The government argued that the presence of Tsarnaev's sisters invalidates attorney-client privilege and that the agreement is not enforceable because the government needs to know if there were visitors who were not expert witnesses, so they can investigate these persons because the government "needs to know if they've ever had problems before." They mentioned Sister Helena, the nun that testified that Tsarnaev was sorry for his actions. They didn't think she should be visiting Tsarnaev because she is not an expert witness.

Conrad replied that listening to the government talk is like Alice looking through the looking glass. The government should have modified the agreement not just send an email saying we aren't following it anymore. Sister Helena was cleared under the heavy restrictions of the SAMs and there is no reason that the government needs to know what she said to him.

As usual, Judge O'Toole mumbled that he would not rule at this time.

The next issue that was discussed was how much money would be taken out of Tsarnaev's commissary to go towards "Mass Fund" which gifted 57 victims with restitution money. The court ruled that Tsarnaev would have to pay $25 per quarter ($100/year), an amount that would be adjusted based on availability. This seems to be aimed at discouraging supporters to donate money in fear that the government will take it. In the past, Tsarnaev received so many donations that the government threatened not to provide him with a free lawyer as he had too much money. Now, nobody is even allowed to send him books. His attorneys were not even allowed to give him a family photo.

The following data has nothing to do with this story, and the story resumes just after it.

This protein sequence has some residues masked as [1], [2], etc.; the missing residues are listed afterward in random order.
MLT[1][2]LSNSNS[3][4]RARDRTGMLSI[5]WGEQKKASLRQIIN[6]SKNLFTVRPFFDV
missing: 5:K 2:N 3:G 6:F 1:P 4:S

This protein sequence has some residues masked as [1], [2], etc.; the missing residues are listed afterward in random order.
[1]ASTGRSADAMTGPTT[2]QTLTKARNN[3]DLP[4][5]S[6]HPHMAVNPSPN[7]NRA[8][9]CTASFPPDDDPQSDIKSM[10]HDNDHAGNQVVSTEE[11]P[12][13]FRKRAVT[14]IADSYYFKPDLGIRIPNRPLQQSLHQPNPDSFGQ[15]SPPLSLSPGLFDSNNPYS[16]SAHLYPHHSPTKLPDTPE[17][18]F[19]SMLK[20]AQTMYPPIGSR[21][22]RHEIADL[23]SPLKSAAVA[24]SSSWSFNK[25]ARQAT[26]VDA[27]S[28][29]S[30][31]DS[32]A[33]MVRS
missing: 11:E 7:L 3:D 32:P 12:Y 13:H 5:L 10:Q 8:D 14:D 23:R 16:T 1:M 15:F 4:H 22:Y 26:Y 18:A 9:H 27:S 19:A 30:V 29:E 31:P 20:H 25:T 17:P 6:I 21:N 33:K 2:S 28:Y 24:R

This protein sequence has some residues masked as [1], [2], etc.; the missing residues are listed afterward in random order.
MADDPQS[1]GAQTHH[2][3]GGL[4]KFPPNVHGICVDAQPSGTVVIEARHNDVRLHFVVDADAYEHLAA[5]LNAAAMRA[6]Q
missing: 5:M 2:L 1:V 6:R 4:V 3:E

Finally, the court discussed the unsealing of documents. As of now, Tsarnaev's trial is unprecedented in terms of how much of the proceedings has gone on under the veil of secrecy. "We are anxious on behalf of a lot of people to unseal the documents," said O'Toole. He ruled that for starters, both defense and prosecution would decide which of their own documents they wished to unseal. After that would come a future discussion on which of the other party's documents the parties would agree to unseal, before arguing about the remaining documents. Clearly the judge is in no hurry for the proceedings to become transparent to the public.

The Tsarnaev case, as with most cases where the defendant is a Muslim, continues to elements and types of issues that normally do not arise in other cases, even when the defendant, who is not Muslim, has committed a mass murder. For example, the fellow who shot up the church got a speedy trial and was not sentenced to death, whereas the Boston Bombing trial went on for years and there is no end in sight.